For musicians, it doesn’t get much better than having the opportunity to perform and share some of history’s greatest masterpieces on tour. Apollo’s Fire is thrilled to have that opportunity this fall as we tour Johann Sebastian Bach’s Brandenburg Concertos, which have proven their extraordinary power to move, delight, and captivate audiences for 250 years. But what is it that gives them that power, that greatness that we all intuitively sense?
To start with, most of Bach’s instrumentations are unique and daring. Take, for example, Concerto No. 2—violin, recorder, and trumpet?! The uniquely dark palette of Concerto No. 6 is also extraordinary, with the violins banished from the ensemble while two dueling violas take the spotlight amid the colorful sonority of viola da gamba and bass instruments.
Bach uses both texture and form in unprecedented ways, blending the solo concerto and group concerto (concerto grosso) forms. Concertos Nos. 2, 4, 5, and 6 feature primarily one solo instrument (trumpet, violin, harpsichord, and a pair of violas, respectively), but also feature groups of solo instruments in contrast. The density and polyphonic complexity of Bach’s compositional textures (far exceeding the concertos of Vivaldi) is surely one of the qualities that makes us feel we hear something new and different each time we listen. He also achieves extraordinary textural variety: the slow movements take us into a chamber music environment, where the pool of light centers on the soloists and their continuo players, while themes unfold with expressive individuality and a timeless sense of measured order.
Above all, there is a sense of exhilaration that all of us feel from performing the Brandenburgs. Some of that is due to sheer virtuosity: the featured solo instrument(s) in each piece requires a level of playing that is literally athletic. For example, Concerto No. 2, which strikes awe, if not fear, into most trumpet players, is certainly the most challenging piece in the trumpet repertoire. Not only does Bach expect the trumpet to play real melodies rather than the usual simple fanfares, but he takes the instrument up to G—a note requiring fifty pounds per square inch air pressure. The musical and physical challenges of this piece make live performances rare.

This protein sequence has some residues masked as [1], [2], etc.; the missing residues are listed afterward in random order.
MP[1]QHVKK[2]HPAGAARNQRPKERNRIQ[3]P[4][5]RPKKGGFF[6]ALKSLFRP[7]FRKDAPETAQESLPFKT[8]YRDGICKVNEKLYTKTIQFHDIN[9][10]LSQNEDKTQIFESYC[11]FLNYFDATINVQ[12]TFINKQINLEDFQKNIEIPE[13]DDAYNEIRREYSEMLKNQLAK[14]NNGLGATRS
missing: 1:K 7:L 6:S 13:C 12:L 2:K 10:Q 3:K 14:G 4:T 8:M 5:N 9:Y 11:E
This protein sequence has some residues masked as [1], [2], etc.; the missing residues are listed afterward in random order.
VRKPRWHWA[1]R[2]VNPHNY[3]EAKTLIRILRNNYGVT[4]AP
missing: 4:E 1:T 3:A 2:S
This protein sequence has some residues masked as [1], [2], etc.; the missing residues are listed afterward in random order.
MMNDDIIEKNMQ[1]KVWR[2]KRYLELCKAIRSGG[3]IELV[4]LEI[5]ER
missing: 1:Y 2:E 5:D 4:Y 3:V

And then there is that exuberant celebration of democracy in music: the Concerto No. 3, in which each individual string player is an equal soloist. Designed to showcase the virtuoso musicians of Bach’s orchestra at Cöthen, the piece remains a thrilling workout for any ensemble today. Bach composed two substantial movements for this concerto, leaving the players to improvise a transitional second movement, for which he provided only two chords. Concerto No. 4 features revolutionary pyro-technics for the violin, and the recorder parts are rather devilish, as well. The triumphant counterpoint of the finale proves once and for all that fugal writing can be fun.
Concerto No. 5 requires from the harpsichordist a level of speed in the scalar passages that far exceeds anything else in the repertoire. One has to train for this piece the same way one trains for an athletic event. Also, the unusual role of the harpsichord in this concerto—starting off playing basso continuo (easy), then playing solo melodies in dialogue with the flute and violin (moderately difficult), then getting carried away into virtuoso scales (very difficult), and finally leaving the others in the dust as one contemplates the universe in a huge solo cadenza (mountaintop experience)—makes this piece a unique emotional experience each time one plays it.
What makes them so great, in the end, is best understood through Bach’s words as a teacher of how to play basso continuo. “The aim and reason of the basso continuo, as of all music, should be none else but the glory of God and the refreshing of the mind.”